In October 2018, Prime Minister Lee Hsien Loong announced that the government will begin to use commercial cloud services: “The question for the government is not whether we do it, but to what extent we can use the cloud.” By setting an example, the government hopes to push Singapore businesses to be more ready for cloud.
“As technologies advance and policies change, systems must be modified, built upon, brought up to date, fixed. This is an endless task,” he noted. Many government systems can “in principle” run on the commercial cloud, and Singapore intends to migrate some systems in the next few years, he said.
According to Adroit Market Research’s report, cloud computing market revenue in Southeast Asia is estimated to reach US$40.32 billion by 2025 and Singapore is expected to lead the market. A recent example is seen where Google invested US$850 million in 2018 to build its new data centre in Singapore.
However, much of Singapore’s infrastructure is built on legacy systems designed before cloud technology proliferated. While Singapore is one of the most advanced countries in the region, emerging economies such as Philippines and Thailand which do not have legacy infrastructure, can pick up faster, and more easily adapt to and integrate into the cloud. Singapore needs to “speed up the transition to public cloud platforms in order to enable a digital economy…the ability to innovate quickly with the right agility” according to Mark Diekmann, General Manager for Cloud in Asia at DXC Technology.
To grow the digital economy, Singapore outlined the importance of Cloud Native Architecture to enable future services to be end-to-end, frictionless, anticipatory and empathic. This architecture will provide “easier access to emerging technologies that make it more cost-effective and scalable for companies, and meet customers’ needs in a more agile manner”, says Jane Lim, Assistant Chief Executive, Sectoral Transformation at the Info-communications Media Development Authority (IMDA). IndSights Research found that 2 in 5 companies had at least some awareness of the initiative, also known as Services 4.0. Read more in our report HERE.
Singapore also announced several initiatives such as creating the Singapore Government Technology Stack, a suite of common software components used in application development that will allow agencies to develop websites and services faster, without worrying about the nuts and bolts. In November 2018, IMDA launched the GoCloud programme to help ICT SME. Businesses will be able to train their workers in emerging technologies, helping them to upskill. The training will target different levels and functions of the organisation, and this alignment in mindset will be required in the transformation.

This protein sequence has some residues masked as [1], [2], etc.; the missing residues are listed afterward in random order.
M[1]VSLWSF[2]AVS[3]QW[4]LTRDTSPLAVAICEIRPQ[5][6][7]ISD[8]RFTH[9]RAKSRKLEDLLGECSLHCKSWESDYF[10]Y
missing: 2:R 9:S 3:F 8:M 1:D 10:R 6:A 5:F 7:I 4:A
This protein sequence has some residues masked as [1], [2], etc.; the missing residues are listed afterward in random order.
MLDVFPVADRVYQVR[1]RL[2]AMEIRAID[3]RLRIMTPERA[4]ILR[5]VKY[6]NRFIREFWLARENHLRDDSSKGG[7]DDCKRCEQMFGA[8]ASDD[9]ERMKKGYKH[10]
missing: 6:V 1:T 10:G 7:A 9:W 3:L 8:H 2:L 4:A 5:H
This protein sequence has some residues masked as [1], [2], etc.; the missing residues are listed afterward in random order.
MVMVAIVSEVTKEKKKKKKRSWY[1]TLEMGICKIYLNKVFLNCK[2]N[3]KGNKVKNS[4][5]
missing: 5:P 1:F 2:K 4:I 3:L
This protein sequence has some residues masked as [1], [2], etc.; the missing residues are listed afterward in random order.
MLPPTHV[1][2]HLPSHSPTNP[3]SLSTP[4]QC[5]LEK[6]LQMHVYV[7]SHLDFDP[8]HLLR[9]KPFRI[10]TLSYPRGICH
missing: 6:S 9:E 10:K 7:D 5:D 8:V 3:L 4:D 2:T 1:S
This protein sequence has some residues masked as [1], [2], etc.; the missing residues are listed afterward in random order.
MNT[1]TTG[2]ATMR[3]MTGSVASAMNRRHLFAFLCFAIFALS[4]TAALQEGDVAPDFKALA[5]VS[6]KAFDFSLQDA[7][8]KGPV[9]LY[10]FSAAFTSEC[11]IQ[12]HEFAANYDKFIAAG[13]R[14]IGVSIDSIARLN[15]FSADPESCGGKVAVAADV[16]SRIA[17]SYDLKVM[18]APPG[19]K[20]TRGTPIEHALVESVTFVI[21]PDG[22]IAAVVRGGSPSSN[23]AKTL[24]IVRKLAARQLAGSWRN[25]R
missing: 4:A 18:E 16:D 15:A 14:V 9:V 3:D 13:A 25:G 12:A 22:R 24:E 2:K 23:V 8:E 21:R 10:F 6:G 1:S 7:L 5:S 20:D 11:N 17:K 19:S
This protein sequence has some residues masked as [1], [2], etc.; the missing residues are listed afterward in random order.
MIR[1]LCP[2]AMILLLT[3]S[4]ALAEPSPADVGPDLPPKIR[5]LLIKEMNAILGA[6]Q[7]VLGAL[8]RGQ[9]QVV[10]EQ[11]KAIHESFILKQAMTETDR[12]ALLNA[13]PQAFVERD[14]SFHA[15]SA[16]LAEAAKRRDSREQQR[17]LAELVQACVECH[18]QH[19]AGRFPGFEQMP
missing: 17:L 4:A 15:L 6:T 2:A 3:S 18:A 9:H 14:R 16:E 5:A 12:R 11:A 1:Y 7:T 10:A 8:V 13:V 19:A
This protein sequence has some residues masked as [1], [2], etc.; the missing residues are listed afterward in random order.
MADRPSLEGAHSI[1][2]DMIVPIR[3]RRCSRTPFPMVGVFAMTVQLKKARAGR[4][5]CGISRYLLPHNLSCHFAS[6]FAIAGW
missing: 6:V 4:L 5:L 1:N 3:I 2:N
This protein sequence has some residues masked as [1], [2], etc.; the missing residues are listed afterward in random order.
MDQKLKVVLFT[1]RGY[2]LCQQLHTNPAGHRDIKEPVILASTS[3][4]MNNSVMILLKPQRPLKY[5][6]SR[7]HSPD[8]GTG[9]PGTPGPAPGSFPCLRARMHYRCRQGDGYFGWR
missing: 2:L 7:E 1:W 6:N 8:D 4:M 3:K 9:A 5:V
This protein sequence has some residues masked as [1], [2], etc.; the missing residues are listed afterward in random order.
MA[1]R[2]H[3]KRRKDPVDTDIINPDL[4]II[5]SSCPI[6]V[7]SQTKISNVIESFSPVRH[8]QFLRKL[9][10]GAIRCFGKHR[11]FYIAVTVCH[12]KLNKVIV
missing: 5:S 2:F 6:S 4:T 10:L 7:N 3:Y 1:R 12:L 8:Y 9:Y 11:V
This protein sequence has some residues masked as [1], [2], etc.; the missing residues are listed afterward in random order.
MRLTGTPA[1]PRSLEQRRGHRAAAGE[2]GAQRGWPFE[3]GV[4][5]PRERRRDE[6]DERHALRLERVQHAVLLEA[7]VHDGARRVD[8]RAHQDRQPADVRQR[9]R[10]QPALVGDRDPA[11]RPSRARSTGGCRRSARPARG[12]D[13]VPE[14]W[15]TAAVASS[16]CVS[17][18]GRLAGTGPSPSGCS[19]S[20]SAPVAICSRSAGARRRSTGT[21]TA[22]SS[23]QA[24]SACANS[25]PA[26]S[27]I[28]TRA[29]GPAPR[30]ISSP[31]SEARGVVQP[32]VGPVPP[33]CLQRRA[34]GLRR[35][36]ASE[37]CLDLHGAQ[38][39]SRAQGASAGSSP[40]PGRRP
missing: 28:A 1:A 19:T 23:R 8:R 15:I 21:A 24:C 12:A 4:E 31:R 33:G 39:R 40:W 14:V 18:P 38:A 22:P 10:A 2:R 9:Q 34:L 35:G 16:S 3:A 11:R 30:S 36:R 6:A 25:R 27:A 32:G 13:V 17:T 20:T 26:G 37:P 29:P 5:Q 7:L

Singapore is already seeing increasing signs of take up. Monster, an online recruitment service, reported in their Employment Index Q1 2019 that cloud computing is the most demanded skill in Singapore, followed by data scientists.
Migrating the nation onto cloud may present a compelling opportunity for private sector to lend its expertise and experience to government and businesses. However, many Singapore firms cannot keep up with cloud adoption. In the Cloud Security Threat Report 2019 by Symantec, almost 63% of companies in Singapore believe their cyber-security practices are unable to mature fast enough to keep up with the rapid expansion of cloud applications. Threats are exacerbated by overtaxed IT staff and risky end-user behaviour. Oversharing is another problem, with about 93% of global respondents estimating that more than a third of their files in the cloud should not be there.
Each agency can create a clear cloud transition roadmap, and areas they can start in, since cloud allows for step by step adoption. We propose 7 areas Singapore companies might want to consider in getting cloud-ready, assuming that going on cloud is suitable for you.
Make sure that your vendor has the right controls and documentation to show that they have been tested by a reputable auditing firm.
While you have the option to disable some features you may not want, and to test before roll-out, you will not be able to control when there is an upgrade or system change.
The cost model for cloud computing deployments are different. Cloud expense is usually a subscription model without large up-front costs and is usually pay-per-use, and some organizations prefer capital costs versus operating costs. Additionally, some companies plan to refresh their technology every 3-5 years. With licensing cloud models, you lose this option.
Cloud changes quickly. Are you ready to deal with a rapid change? Not all companies are ready to learn new things at a rapid pace. Going cloud may require you to commit to extensive training, employee skill upgrade, or prepare for some turnover.
Everything on cloud hinges on your connectivity. Evaluate your cloud provider’s network architecture to study the traffic patterns and aggregation points as you will need good internet access.
Besides data security, are you ready to tightly manage accounts and accesses of your own staff?
If your company does not allow the use of mobile devices like smart phones or tablets, you may not be optimising the flexible nature of using cloud.
As Singapore embarks on her ambitious undertaking to enable a more agile, innovative and responsive nation, cloud will be the technology that underpins this effort. Businesses will do well to prepare to ride on the wave of digital transformation.